Computer scientists from the Michigan Institute of Technology (MIT) and a machine learning startup, PatternEx, have reportedly developed a new system that can correctly detect 85% of cyberattacks using artificial intelligence merged with input from human experts.
At the moment, security systems are closely monitored by humans and programmed to pick up on cyberattacks that only follow very specific rules, as such missing any attacks that do not follow those rules.
But, there are also systems autonomously run by computers that practice anomaly detection – i.e. the identification of items, events or observations – that do not conform to an expected pattern or other items in a dataset. This method often leads to false positives, meaning that humans doubt the reliability of the system and are forced to go back and check all the results anyway.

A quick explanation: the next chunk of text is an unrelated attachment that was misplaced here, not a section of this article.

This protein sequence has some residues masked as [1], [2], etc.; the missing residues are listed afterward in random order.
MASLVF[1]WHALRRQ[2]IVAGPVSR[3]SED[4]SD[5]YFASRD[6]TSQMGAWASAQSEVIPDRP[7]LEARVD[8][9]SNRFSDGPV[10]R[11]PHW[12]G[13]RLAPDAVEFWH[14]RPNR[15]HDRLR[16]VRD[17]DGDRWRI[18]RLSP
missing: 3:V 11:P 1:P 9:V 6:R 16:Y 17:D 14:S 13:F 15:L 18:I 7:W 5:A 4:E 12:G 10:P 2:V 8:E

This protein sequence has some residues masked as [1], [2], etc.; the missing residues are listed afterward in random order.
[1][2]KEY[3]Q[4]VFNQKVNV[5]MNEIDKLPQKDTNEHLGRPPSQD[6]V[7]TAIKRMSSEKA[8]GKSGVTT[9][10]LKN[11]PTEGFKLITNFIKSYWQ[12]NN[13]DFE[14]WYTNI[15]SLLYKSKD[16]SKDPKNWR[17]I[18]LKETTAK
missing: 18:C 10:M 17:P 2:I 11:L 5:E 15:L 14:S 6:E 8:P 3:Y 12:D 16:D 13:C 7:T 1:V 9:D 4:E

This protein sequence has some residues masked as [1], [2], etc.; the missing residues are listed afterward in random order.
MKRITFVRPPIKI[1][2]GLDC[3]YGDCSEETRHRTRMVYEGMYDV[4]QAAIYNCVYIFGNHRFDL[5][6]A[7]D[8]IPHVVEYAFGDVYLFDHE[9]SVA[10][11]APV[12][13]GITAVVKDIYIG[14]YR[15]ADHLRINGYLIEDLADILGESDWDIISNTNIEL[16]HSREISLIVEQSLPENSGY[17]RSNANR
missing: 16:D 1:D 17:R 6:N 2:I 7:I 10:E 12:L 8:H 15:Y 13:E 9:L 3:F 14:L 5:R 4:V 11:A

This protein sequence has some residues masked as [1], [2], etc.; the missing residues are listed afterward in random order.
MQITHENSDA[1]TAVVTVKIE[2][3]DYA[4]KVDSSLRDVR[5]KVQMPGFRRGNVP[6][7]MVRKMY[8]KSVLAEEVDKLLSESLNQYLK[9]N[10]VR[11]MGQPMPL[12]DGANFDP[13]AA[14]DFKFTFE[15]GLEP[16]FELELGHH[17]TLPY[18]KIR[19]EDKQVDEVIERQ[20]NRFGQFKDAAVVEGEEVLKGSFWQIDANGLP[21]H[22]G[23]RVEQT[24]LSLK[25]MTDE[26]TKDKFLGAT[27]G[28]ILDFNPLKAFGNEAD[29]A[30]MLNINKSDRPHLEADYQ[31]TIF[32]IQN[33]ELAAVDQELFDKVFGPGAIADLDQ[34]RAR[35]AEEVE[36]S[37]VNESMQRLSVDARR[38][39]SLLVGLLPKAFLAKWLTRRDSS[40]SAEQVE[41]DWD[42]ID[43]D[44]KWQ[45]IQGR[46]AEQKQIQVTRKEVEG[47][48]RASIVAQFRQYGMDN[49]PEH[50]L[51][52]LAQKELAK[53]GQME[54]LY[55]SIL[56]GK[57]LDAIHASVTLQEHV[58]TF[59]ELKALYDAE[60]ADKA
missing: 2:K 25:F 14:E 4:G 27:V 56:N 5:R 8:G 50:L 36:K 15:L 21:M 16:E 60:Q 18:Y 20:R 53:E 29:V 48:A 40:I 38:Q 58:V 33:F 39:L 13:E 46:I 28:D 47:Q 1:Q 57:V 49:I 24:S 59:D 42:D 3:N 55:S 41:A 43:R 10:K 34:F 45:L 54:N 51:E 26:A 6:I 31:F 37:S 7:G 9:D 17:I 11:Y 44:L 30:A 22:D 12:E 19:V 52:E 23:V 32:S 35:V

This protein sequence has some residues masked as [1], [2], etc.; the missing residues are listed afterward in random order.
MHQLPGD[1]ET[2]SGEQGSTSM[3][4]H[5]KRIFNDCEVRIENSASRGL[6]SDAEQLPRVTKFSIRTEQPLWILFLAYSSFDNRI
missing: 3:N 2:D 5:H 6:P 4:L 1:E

To improve this, researchers from MIT’s Computer Science and Artificial Intelligence Laboratory (CSAIL), in collaboration with PatternEx, have developed the AI2artificial intelligent platform, which merges three different machine learning methods that enable computers to learn unsupervised.
Rather than requiring cybersecurity analysts to spend all day analysing huge amounts of data that may or may not be a sign that cybercriminals are attacking a network, AI2 is instead trained to pick out the 200 most abnormal events it has detected during that day.